Seven traders arrested by the City watchdog in the biggest insider dealing investigation yet seen in Britain will have their defence costs paid for by legal aid, The Independent has learned.
The seven men, including some of Britain's most wealthy and successful traders, were detained in dawn raids by the Financial Services Authority and the Serious Organised Crime Agency (Soca) on 23 March and have since been bailed by magistrates.
However, it is understood that all have had their assets frozen, with their living allowances set at only a few hundred pounds a week each. Sources close to the inquiry said that because of this they would qualify for legal aid – at a seven-figure cost to the taxpayer.
The accused worked for some of the City's highest profile and most powerful institutions, including the hedge fund Moore Capital, Deutsche Bank, Exane BNP Paribas and Novum Securities. Accustomed to seven-figure salaries and bonuses, they are having to get used to far more modest lifestyles than they once enjoyed.
Andy Millmore, the head of litigation at law firm Harbottle & Lewis, said their defence costs would rapidly swell to more than £1m and beyond if and when the case came to court. Mr Millmore, who has been involved in a number of major City cases during his career, said: "I would I expect that the defendants will need separate representation. I think that in a case of this magnitude that if they are charged the legal costs would be well in the hundreds of thousands of pounds in each case. Put that together and the final figure will be well over a million."
The revelation that seven of London's most wealthy financiers qualify for legal aid is likely to cause even more public fury than the news last week that three former Labour MPs facing fraud charges over their expenses claims will also receive legal aid funded by taxpayers. Politicians across the party divide have pledged to change the law on legal aid.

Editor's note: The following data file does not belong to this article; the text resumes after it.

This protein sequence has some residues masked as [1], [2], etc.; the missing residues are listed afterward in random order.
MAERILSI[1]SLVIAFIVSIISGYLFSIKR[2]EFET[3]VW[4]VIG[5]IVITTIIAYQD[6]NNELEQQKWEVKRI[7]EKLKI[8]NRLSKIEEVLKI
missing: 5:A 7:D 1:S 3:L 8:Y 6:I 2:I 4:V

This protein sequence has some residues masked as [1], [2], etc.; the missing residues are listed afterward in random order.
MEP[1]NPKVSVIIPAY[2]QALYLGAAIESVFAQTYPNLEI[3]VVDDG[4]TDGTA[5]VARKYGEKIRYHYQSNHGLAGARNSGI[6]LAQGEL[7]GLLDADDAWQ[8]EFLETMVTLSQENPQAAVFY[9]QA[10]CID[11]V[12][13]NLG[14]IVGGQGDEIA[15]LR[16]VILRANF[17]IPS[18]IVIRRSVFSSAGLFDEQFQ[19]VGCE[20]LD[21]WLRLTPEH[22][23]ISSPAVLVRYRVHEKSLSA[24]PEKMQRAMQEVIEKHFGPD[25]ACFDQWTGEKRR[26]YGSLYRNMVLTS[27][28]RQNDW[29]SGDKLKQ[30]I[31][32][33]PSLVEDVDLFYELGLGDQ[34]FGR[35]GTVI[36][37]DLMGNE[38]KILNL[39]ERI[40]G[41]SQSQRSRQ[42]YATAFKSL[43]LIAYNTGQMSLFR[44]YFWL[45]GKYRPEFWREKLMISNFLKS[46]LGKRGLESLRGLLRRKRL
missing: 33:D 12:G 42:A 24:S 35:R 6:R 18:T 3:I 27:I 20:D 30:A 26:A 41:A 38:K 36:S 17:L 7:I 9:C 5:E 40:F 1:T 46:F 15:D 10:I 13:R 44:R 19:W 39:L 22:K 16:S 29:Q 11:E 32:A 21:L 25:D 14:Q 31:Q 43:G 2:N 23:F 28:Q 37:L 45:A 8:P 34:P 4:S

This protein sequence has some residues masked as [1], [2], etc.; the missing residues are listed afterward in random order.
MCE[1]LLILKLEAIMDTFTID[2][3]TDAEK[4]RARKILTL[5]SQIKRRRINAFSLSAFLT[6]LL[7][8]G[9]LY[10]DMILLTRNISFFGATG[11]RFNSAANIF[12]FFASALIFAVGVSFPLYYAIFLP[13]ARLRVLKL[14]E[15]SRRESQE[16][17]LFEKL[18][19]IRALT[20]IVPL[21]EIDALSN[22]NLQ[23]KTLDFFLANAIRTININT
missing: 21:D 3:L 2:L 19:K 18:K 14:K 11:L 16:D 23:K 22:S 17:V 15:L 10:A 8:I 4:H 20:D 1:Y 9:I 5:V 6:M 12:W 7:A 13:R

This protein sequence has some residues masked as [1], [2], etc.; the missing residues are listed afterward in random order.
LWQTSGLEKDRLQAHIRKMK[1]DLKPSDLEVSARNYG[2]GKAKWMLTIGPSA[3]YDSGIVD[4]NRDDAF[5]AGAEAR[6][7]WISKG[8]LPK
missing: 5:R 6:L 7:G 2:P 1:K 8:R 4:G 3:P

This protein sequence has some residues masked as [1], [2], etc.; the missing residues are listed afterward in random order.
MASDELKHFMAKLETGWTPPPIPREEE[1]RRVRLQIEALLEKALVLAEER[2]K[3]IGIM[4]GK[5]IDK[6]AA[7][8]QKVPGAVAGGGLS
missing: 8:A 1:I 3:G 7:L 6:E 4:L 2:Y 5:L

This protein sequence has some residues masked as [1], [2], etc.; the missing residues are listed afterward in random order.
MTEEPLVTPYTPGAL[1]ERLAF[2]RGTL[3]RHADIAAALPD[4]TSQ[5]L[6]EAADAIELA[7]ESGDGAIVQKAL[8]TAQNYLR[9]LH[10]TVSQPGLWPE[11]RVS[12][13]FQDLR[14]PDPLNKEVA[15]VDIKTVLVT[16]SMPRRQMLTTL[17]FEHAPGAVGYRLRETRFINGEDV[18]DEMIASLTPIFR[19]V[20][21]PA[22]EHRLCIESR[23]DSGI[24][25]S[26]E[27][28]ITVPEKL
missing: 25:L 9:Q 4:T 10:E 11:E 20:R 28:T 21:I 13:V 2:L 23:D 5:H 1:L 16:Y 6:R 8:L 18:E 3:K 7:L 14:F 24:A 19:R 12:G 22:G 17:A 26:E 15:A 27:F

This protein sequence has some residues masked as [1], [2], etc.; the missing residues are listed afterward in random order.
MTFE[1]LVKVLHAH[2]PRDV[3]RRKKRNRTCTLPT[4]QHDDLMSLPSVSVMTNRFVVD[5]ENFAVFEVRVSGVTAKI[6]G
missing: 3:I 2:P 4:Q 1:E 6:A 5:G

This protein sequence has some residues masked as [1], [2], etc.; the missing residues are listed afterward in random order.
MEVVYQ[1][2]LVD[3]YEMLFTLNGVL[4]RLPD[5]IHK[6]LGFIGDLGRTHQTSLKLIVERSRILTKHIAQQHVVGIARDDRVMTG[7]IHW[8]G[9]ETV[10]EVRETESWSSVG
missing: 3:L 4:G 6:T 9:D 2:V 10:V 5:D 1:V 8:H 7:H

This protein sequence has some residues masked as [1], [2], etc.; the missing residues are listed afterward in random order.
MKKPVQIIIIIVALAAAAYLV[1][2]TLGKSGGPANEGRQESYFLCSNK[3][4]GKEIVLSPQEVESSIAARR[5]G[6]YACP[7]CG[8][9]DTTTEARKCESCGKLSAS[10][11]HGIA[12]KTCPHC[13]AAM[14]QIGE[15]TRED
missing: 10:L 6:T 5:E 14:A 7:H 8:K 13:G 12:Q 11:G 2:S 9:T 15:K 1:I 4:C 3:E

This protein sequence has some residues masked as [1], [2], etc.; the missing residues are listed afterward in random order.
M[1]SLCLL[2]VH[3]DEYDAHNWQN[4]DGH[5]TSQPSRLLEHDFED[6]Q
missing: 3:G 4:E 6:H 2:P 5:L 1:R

Sources last night indicated that it could be well over a year before a case against the seven finally reaches court, if charges are ultimately brought against them. The investigation, which involved 143 FSA staff together with Soca operatives, is the first in which the two bodies have collaborate.
It is part of a far-reaching crackdown on insider trading and is widely expected to be followed by further arrests in the Square Mile and Canary Wharf as a series of cases come to their conclusions. The FSA reckons up to a third of the deals in the City are accompanied by insider dealing.
The regulator's aggressive campaign against incidents of insider dealing, led by its head of enforcement Margaret Cole, follows criticism that it was not doing enough to stamp out the practice, and has spread fear through dealing rooms.
The FSA has so far secured five jail terms, one of them suspended, relating to insider trading. The most recent was handed to Malcolm Calvert, a former partner at the Queen's stockbroker, Cazenove, who was convicted at Southwark Crown Court last month and jailed for 21 months.
On Wednesday, another seven men charged by the regulator as part of its "Project Saturn" inquiry into claims of insider dealing by staff in the print rooms of two investment banks, JPMorgan Cazenove and UBS, appeared at a preliminary hearing.
The watchdog is under threat of closure should the Conservatives win the election. David Cameron's party has pledged to transfer many of its powers to the Bank of England and set up Consumer Protection Authority. The FSA declined to comment.